A soundtrack isn’t always grand orchestral anthems, or dub-step ridden trailers, but if you are going to do it, do it right. This year’s best music came from every angle, with some of the best tunes appearing from unexpected avenues. From big name composers, to covers from bands fifty years ago, these are our favourite soundtracks from 2013.
5. Saints Row IV
If you are going to lave your game in electronic beats, and music you listen to ‘ironically’, at least do it well. This is what Saints Row IV does, and it does it with enough pomp and bravado that it ends up adding to its charm, when it would take it away from other games. The fun of curb-stomping digi-gangsters to Haddaway only makes Saints Row IV’s childish sense of humour that much funnier. If 80’s cheese-tunes aren’t your flavour, the rest of the licenced music will probably have you covered. Special care and attention given to the electronica music only aids the games tone in frolicking through a Matrix style world created by a 16 year old. If this is the end of the Saints Row franchise, at least it went out with style.
4. Sonic: Lost World
As the phrase rattles on, “you gotta go fast”. It is rather surprising then that Sonic: Lost World’s soundtrack covers a range of genres, while also keeping up such a relentless pace. Sometimes you are whizzing along to pulsing synth of Sky Road, while at other times you dash to the upbeat jazz of Frozen Factory. Even though this may sound scattered, and perhaps gimmicky, Tomoya Ohtani, Takahito Eguchi, and Naofumi Hataya do a fantastic job of tying it all together. Sonic: Lost World may have divided fans once again, but at least you played it to some entertaining tracks.
3. Rayman: Legends
It would be easy just to cite the music levels and be done with it, which is very tempting, but Rayman: Legends other music is also worthy of praise. The phrase “like a Saturday morning cartoon” is thrown around a lot, but if the shoe fits is the case with this one. Rayman: Legends is exactly that, a stupid adventure where you slap things, use your hair to fly and other wacky stuff. The music and sound design do a great job of adding to this, from the James Bond style music during stealth based levels, to the gleefully romping through a fantasy jungle. Christophe Heral’s score has the same level of care and attention we have come to expect from him, which we will hopefully see again as time goes one. If anything sells this game though, it will always be the Black Betty level.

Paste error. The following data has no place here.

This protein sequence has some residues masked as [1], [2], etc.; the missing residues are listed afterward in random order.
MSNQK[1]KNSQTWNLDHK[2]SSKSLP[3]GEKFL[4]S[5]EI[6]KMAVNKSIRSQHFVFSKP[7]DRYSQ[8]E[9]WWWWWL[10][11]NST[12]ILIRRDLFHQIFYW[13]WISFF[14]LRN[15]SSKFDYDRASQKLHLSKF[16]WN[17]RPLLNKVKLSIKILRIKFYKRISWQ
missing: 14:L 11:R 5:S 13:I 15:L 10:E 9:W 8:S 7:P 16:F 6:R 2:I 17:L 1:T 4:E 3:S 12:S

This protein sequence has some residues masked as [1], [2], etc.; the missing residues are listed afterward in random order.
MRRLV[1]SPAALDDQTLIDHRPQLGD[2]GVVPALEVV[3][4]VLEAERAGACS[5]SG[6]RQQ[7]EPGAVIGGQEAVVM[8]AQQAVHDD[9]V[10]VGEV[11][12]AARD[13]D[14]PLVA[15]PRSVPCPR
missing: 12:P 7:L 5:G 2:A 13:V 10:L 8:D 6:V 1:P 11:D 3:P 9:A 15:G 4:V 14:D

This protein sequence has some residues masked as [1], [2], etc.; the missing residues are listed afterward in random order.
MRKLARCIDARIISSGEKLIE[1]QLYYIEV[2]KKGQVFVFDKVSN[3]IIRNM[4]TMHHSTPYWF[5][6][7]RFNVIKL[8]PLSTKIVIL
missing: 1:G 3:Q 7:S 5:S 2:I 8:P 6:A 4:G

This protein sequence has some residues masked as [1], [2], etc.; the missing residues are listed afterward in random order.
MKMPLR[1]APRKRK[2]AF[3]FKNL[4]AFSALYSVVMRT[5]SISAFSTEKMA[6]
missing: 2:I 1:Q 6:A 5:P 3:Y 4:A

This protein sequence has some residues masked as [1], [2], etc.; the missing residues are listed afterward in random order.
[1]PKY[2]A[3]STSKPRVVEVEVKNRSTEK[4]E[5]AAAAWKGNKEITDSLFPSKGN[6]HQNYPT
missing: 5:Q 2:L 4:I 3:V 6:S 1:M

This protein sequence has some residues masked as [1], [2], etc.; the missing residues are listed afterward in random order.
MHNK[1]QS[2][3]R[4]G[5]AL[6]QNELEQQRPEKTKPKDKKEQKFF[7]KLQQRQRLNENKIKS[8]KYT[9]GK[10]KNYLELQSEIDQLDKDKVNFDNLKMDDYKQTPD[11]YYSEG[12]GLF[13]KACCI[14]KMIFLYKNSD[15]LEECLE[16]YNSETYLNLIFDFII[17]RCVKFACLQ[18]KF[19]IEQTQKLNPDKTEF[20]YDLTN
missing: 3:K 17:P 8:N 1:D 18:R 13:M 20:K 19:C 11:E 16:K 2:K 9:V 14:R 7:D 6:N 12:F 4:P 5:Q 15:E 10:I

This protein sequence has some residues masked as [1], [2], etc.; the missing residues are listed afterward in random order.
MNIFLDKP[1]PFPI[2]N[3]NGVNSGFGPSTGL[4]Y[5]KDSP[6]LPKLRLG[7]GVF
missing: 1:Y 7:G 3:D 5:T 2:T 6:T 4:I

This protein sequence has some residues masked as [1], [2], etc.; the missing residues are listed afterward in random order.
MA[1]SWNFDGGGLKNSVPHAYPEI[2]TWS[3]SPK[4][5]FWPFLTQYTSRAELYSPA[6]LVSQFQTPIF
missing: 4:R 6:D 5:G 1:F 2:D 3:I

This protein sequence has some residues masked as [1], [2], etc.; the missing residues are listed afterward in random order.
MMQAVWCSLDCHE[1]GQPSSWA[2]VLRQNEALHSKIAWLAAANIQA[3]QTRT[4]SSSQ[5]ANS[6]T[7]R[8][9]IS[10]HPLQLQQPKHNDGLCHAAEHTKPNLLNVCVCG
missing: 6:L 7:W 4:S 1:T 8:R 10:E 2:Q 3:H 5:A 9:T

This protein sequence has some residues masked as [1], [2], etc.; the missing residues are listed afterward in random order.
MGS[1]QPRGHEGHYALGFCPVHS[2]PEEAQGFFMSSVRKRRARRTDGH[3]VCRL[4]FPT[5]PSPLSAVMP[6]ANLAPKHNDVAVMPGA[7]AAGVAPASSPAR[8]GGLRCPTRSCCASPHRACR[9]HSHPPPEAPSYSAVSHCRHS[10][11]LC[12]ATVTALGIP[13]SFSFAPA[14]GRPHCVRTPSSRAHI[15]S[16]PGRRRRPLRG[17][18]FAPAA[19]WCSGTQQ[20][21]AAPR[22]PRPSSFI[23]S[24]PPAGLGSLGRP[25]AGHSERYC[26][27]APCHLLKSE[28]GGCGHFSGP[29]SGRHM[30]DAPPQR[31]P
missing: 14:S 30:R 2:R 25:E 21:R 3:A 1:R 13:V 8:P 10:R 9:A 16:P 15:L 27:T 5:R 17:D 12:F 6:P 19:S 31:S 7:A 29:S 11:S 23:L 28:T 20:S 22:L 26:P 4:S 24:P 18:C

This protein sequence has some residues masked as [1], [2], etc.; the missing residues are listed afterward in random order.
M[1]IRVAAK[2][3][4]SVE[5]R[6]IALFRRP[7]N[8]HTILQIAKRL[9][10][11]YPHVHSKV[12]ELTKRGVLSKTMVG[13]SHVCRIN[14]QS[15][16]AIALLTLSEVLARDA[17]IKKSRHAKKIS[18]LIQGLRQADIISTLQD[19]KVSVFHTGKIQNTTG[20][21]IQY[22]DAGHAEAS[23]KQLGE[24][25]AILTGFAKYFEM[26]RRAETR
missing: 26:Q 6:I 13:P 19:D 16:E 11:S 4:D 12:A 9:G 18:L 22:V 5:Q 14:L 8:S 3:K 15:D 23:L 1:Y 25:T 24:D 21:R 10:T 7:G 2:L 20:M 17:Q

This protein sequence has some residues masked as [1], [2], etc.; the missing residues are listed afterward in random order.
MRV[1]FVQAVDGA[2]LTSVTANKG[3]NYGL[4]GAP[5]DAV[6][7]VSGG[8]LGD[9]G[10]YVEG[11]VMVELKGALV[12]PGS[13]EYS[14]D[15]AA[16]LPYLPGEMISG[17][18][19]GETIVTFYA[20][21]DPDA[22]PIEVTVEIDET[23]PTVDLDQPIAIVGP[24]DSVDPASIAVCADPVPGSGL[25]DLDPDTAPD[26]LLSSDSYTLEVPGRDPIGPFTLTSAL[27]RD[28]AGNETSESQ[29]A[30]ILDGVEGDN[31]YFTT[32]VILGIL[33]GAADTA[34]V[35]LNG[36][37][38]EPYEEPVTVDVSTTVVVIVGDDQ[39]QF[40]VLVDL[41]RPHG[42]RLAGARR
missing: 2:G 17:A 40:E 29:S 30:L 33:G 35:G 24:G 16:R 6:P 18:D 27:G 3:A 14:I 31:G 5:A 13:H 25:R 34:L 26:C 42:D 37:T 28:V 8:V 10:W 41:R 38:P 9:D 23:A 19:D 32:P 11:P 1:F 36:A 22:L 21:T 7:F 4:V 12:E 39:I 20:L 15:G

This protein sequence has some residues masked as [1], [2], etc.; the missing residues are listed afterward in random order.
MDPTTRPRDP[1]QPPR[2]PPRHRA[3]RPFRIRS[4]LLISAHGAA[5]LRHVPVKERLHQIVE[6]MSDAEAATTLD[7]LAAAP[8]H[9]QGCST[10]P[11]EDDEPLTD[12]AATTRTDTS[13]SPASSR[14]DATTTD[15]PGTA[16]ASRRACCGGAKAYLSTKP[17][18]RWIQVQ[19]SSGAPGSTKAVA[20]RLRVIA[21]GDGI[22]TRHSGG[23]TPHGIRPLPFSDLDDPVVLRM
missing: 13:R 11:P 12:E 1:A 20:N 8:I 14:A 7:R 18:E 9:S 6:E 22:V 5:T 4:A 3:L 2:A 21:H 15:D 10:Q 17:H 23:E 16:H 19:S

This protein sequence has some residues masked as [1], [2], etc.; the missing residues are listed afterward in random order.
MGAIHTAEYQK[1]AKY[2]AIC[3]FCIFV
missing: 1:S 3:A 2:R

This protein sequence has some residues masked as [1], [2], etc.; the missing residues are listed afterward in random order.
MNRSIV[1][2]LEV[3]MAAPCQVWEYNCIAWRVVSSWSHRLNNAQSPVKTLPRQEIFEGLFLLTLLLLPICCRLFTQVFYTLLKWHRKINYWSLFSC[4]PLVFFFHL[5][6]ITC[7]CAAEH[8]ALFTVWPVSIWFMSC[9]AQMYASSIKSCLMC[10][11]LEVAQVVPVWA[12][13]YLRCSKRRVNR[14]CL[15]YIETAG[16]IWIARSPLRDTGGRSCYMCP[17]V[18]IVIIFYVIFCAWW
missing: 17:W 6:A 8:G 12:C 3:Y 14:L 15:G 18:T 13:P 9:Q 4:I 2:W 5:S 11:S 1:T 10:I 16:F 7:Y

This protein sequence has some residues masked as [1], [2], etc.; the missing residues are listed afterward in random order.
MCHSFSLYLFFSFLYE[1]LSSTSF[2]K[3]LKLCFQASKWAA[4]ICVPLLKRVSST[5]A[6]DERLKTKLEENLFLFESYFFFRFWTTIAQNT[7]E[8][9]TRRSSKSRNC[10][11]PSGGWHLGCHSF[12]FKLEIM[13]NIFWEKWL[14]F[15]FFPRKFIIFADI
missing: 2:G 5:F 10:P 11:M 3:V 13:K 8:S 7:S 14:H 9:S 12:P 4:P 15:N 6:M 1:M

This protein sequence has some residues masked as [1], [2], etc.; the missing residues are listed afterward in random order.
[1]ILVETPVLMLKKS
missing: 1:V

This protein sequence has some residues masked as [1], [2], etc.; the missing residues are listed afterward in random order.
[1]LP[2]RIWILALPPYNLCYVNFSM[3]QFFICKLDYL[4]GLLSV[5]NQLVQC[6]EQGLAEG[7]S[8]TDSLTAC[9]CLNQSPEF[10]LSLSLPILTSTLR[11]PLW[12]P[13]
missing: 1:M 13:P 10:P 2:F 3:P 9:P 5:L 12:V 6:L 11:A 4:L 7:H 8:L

2. Bioshock Infinite
Featuring both a score that inspires awe as you first enter Columbia, as well as an anachronistic set of songs from the last 60 years, Garry Schyman undoubtedly knocked it out of the park when composing Bioshock Infinite. It underpinned some of the games stand-out moments when songs such as Fortunate Son, by Creedance Clearwater Revival, helped to cement the titles variety of topics. This is along with the heavy usage of the Christian Hymn, Let The Circle Be Unbroken, it tied the games themes and ideas into one neat package that made the city of Columbia a little more fantastical.
1. Ni No Kuni
While sweeping orchestral scores were mentioned during the introduction, and the industry has no shortage of them, if you are going to do one, make sure you are going to be the best at it. Composer Joe Hisaishi brings the same level expertise he does to film, to the games industry. With work extremely reminiscent of his work with Studio Ghibli, Ni No Kuni’s score is nothing short of pure excellence. Walking across open plains, and deserts, evokes a sense of childlike wonder, while also feeling grand, and for lack of a better word, epic. There may not be a game like Ni No Kuni again for some time, but we hope either Hisaishi returns to score more games, or other composers can match the quality of his work.
What do you think? Do you agree, or disagree with our list? Perhaps you have a favourite song from the year that couldn’t be mentioned? If so, tell us in the comments, or vote in our poll below.